Most of the world’s rhinos are found in South Africa, but that might not be the case forever. Rhino horns are in high demand in parts of Asia for their supposed healing powers, making the poaching of rhinos for their horns an increasingly prevalent issue in South Africa.
According to the World Wide Fund for Nature (WWF), rhino poaching has dramatically increased in recent years. WWF estimates that in 2009, 122 South African rhinos were killed, but that number increased to 388 in 2012. It is also estimated that around 979 rhinos have been killed so far this year.
Rhino poachers make a great deal of money for their stolen goods, as rhino horns now sell for about $65,000 per kilogram, or $30,000 per pound, on black markets. The trade of the rhino horn is now worth about $9.7 billion annually.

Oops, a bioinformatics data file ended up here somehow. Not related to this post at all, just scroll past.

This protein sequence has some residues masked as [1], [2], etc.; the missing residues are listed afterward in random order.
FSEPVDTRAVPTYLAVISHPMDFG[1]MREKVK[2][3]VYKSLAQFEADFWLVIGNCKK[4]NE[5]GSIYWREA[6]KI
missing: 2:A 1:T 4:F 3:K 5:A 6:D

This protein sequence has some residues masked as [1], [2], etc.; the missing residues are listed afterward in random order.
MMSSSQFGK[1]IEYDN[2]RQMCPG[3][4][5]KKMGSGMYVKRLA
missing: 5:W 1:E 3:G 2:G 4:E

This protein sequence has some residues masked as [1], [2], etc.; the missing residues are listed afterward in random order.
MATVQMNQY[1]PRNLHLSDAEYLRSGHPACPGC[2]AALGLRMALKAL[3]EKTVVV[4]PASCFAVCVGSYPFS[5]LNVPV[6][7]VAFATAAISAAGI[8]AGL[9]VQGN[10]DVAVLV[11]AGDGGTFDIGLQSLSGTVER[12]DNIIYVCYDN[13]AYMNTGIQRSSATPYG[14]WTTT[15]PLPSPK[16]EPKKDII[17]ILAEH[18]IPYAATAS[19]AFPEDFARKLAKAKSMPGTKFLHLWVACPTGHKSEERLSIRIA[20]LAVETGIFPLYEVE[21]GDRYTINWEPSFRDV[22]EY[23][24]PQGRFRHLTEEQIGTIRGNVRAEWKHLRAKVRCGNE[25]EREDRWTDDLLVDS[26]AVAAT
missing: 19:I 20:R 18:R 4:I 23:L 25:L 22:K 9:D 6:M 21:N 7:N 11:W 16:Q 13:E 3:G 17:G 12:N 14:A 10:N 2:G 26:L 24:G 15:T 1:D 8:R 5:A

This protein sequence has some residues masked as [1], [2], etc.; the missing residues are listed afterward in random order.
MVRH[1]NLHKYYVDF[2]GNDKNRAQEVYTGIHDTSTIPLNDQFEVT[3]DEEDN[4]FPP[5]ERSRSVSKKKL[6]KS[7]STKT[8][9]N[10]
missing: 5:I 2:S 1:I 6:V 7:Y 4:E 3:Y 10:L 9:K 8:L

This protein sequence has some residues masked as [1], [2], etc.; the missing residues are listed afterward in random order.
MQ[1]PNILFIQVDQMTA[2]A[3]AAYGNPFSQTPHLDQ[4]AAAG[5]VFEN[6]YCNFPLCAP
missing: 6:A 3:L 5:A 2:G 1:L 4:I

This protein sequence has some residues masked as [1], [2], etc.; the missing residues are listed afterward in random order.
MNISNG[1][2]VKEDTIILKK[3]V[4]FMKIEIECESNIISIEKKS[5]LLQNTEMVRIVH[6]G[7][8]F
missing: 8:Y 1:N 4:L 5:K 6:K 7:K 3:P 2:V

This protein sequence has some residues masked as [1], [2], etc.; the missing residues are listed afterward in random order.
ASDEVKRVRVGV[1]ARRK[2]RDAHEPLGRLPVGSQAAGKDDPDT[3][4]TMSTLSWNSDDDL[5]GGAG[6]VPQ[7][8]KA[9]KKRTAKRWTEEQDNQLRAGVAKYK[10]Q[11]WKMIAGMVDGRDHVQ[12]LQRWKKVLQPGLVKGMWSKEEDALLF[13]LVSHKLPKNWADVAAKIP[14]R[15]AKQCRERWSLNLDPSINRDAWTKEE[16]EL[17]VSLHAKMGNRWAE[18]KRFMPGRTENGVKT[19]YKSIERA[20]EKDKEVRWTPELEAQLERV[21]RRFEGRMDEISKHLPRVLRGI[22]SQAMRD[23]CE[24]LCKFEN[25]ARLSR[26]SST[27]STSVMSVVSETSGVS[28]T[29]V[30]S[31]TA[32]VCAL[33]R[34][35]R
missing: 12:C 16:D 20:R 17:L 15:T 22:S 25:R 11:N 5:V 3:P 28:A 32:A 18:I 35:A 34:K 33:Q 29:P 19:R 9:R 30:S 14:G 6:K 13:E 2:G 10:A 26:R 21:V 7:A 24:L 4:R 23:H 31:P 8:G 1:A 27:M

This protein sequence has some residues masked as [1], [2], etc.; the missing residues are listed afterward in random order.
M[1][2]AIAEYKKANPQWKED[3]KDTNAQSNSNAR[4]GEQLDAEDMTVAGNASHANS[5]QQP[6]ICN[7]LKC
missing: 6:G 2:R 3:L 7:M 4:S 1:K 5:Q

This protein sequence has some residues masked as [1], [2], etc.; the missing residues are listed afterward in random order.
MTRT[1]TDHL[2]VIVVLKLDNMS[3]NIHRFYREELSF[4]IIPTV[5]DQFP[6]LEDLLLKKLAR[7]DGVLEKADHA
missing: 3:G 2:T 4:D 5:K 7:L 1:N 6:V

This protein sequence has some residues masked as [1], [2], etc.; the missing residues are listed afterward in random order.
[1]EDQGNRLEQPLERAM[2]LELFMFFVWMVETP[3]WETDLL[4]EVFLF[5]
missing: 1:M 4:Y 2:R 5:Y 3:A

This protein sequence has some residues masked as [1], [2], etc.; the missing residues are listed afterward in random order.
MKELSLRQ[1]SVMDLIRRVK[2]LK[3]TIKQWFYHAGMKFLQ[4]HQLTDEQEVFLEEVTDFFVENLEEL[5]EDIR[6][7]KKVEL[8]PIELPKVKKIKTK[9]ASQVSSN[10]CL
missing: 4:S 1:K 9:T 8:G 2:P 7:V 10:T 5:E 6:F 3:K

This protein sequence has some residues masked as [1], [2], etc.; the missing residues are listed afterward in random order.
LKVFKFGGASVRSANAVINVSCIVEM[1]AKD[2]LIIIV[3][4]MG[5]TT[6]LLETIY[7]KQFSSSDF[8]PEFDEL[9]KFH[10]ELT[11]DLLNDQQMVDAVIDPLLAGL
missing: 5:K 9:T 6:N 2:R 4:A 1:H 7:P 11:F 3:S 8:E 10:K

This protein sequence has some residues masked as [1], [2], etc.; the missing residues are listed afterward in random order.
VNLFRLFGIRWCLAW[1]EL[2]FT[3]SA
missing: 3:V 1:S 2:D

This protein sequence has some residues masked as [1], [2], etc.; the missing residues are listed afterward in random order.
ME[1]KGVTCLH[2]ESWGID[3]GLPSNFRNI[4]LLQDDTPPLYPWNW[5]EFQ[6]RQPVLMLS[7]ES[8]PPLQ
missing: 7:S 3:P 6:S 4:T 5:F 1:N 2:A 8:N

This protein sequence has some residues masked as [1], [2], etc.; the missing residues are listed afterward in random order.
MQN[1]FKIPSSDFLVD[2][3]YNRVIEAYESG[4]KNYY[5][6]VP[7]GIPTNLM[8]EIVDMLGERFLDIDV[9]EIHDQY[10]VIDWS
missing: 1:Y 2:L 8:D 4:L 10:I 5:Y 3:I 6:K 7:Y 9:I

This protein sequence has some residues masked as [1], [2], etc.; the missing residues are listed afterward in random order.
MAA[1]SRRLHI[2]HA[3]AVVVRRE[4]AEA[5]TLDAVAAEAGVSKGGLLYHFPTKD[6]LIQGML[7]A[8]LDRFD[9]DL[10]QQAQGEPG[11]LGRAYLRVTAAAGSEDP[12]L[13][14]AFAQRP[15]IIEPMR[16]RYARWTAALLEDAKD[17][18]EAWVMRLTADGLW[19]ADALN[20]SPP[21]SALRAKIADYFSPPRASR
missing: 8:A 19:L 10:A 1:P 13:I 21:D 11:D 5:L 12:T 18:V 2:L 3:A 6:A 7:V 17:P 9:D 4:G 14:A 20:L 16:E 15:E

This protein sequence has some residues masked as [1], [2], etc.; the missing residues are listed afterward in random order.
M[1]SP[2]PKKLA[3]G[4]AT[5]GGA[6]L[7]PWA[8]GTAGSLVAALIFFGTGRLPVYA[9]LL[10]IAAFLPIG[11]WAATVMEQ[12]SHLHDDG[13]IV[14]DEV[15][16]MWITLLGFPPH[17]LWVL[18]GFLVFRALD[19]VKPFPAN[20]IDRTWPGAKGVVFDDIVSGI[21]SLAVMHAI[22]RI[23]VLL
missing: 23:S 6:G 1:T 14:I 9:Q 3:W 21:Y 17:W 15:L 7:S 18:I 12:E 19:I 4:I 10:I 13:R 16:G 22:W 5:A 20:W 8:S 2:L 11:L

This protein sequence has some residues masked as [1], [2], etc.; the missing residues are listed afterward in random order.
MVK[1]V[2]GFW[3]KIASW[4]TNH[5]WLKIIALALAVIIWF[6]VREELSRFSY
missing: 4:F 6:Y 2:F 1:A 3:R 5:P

The latest news of poaching in South Africa comes from Kruger National Park (KNP), one of South Africa’s most well known game reserves, where a ranger and two other employees have been accused of rhino poaching. These three KNP workers were found with a hunting rifle and ammunition in the park after a rhino was killed in the area. Of course, this is just one of many cases of rhino poaching every year in South Africa.
In response to the increase in rhino poaching, game park owners and South African officials have discussed legalizing the trade of rhino horns in the hopes of curbing the prevalence of rhino poaching. Many argue that this would force a decrease in the price of the horns and therefore reduce the incentive to poach. This discussion comes after years of attempting to stop the issue with more surveillance of rhinos on reserves.
In the meantime, WWF says that people can help stop rhino poaching by not buying rhino horn products, spreading the word about rhino poaching, and donating to their project to save the rhinos, where donations go to buying more anti-poaching supplies such as binoculars and rhino tracking.